Another take on the topic of introversion


I traveled to Senegal last March for my thesis project. I traveled with a classmate I did not know prior the project.

It was a difficult trip, probably for both us but I’m going to talk about why it was difficult for her.

Over the course of our project, which spanned 9 months, I came to know Olivia* as being largely extroverted. When I learned we would be travel partners, I wasn’t immediately concerned. In fact, I was relieved. Save one other team member, I was very happy that she and I had been selected to travel to Senegal. Once we arrived in Senegal, these sentiments quickly changed. Her extroversion ‘clashed’ with my introversion.

Whereas she would ask very detailed questions (unrelated to the project) about people’s lives with white, invasive curiosity, I would put my hand out as I gently beckoned a child towards me or go sit by the female head of household and observe, impressed with her command of a household that could sometimes hold more than 20 members.

After a long day in a remote area, should we have returned to Dakar, I wanted to sit in the hotel lobby and stare out at the beach-and recover. Olivia wanted to explore and attend live music concerts.

To be fair to her, this was her first time in West Africa. It was not my first; although there were differences compared Ghanaian and Togolese cultures and ways of life, these differences did not feel stark. In a way, I felt at home. But for Olivia, this comfort  and my desire for solitude (despite being) in this exotic and beautiful country was perceived as distant and  generally unenthusiastic.

I was actually ecstatic to be in Senegal. I was looking forward to experiencing this particular West African culture, laced with French perspectives. It was interesting for me to observe the incongruity of this imposed relationship and I was eager to understand the repercussions  of it.

I ended up suffering for this. Olivia reported to our Adviser, that I had not ‘adequately contributed ‘ to the project. I can tell you all the ways in which I did contribute and guide the goals of the project-Olivia’s enthusiasm frequently took us off course. But this is not necessary because Olivia’s complaint had nothing to do with my work ethic and everything to do with my personality.

My friends describe it as ‘resting bitch face’. This points to my ability to be expressionless in a point in time yet, later describe how happy,excited or impressed I was at said time. I understand; more often that not introversion is perceived as a deficiency. But I don’t lack social skills, I don’t like being lonely, but I do appreciate (and need) solitude. These traits aren’t always welcomed in a society that demands you make yourself known at all times.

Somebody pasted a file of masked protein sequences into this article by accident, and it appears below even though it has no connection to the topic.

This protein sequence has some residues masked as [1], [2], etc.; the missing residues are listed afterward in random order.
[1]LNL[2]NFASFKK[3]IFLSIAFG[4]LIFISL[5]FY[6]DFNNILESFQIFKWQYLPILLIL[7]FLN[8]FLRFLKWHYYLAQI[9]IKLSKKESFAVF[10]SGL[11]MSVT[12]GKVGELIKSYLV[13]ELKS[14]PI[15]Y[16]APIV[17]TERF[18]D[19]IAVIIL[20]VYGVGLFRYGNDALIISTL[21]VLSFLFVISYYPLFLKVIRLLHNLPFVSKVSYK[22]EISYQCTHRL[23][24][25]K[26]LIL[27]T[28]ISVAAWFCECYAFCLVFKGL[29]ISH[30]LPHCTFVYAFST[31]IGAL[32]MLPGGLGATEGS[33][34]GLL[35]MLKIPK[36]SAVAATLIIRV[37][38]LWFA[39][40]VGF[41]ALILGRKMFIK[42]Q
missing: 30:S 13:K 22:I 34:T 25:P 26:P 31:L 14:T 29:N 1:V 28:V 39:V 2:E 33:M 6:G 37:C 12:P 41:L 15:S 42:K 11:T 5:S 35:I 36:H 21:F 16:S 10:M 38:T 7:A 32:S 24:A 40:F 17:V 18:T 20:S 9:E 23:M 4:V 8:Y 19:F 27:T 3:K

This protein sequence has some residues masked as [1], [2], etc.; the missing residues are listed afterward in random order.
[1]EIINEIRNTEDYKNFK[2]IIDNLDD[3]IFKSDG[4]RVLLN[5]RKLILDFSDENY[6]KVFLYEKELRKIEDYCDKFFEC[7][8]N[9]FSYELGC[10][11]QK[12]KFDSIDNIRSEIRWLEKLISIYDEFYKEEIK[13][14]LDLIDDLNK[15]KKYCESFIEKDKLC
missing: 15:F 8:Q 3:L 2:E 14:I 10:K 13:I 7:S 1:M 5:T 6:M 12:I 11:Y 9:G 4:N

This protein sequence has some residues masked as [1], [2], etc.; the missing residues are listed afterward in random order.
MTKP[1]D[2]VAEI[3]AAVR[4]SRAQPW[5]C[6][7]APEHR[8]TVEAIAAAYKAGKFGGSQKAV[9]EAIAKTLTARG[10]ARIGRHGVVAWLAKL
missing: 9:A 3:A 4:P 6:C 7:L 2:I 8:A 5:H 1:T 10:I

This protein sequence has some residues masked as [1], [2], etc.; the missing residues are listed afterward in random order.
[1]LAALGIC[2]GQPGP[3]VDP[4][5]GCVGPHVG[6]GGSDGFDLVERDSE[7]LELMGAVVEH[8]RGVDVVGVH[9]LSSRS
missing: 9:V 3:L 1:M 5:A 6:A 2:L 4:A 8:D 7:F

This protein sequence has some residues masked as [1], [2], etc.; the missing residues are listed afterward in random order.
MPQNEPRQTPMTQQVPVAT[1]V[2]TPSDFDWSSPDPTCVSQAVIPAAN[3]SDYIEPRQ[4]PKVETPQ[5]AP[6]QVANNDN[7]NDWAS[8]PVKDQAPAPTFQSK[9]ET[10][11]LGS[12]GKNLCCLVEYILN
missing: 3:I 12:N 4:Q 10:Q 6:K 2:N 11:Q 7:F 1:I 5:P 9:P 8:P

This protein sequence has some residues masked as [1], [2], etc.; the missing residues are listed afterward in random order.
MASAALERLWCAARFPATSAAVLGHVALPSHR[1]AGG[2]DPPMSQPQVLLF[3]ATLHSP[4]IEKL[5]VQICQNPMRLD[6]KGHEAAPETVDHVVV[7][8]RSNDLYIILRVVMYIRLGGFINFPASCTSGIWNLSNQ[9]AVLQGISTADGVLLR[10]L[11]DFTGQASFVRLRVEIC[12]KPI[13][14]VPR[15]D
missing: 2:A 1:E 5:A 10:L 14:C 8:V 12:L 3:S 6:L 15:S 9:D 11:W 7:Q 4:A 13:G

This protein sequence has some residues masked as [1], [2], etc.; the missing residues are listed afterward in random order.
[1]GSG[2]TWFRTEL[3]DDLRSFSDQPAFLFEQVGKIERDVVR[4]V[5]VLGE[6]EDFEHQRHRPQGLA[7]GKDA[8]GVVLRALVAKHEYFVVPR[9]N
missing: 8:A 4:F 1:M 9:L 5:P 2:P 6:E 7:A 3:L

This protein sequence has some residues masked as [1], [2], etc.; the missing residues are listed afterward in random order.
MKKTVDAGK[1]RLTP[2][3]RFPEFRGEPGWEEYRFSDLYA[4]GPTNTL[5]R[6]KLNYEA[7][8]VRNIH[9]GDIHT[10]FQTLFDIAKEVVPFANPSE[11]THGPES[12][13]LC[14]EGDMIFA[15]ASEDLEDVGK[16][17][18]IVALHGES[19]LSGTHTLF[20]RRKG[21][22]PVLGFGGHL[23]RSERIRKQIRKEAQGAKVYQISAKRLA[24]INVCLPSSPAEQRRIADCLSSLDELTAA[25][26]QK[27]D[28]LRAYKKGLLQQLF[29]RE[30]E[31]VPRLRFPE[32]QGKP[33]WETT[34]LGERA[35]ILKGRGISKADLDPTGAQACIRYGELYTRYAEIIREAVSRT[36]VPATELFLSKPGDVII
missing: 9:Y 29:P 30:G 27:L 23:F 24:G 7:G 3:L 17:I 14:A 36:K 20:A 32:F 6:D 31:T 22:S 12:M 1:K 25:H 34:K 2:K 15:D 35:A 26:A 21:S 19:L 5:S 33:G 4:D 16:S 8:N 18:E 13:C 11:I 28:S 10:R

I have committed to reading a new book every month.  For February, I selected  Introvert Power: Why your Inner Strength is your Inner Power. I have been motivated by Helgoe’s unapologetic description of introversion. Her description of her introversion, precise and inclusive, has begun to foster a better understand of myself and social situations . In fact, her contents page alone had me feeling like she was in my head.



Introversion is largely perceived to be a deficit or coming from a place of deep pain, depression or anxiety. It is only a coincidence that I have experienced all the above. What might comes as surprise is that I have also relied on introversion to remove me from these dark places.

In the past, I have readily apologized for myself and labeled myself to sooth other people’s fears and discomfort. Now, I think I about the ways in which I could have made Olivia feel more comfortable around me but to do so would have been apologetic: Sorry for the way I am, here is a list of ways to successfully navigate the glacier that is me, see below–literally. 

Given the brevity of our work together and no detected desire to develop this partnership into a friendship on either part, it’s true that I did not feel any obligation to ‘help her understand me’. What would be generally helpful, is a social shift in our understanding of personality traits. We might also want to consider breaking assumed links between extroversion and success.

So far in my reading, Helgoe has made two important points. The first is that introverts are not in the minority: we actually make up 57% of the population according to large-scale population study. The second point is that no one is either an introvert or a extrovert.

 I suspect that her book will inspire a few more posts on introversion. So happy reading to the both us!


2 thoughts on “Another take on the topic of introversion

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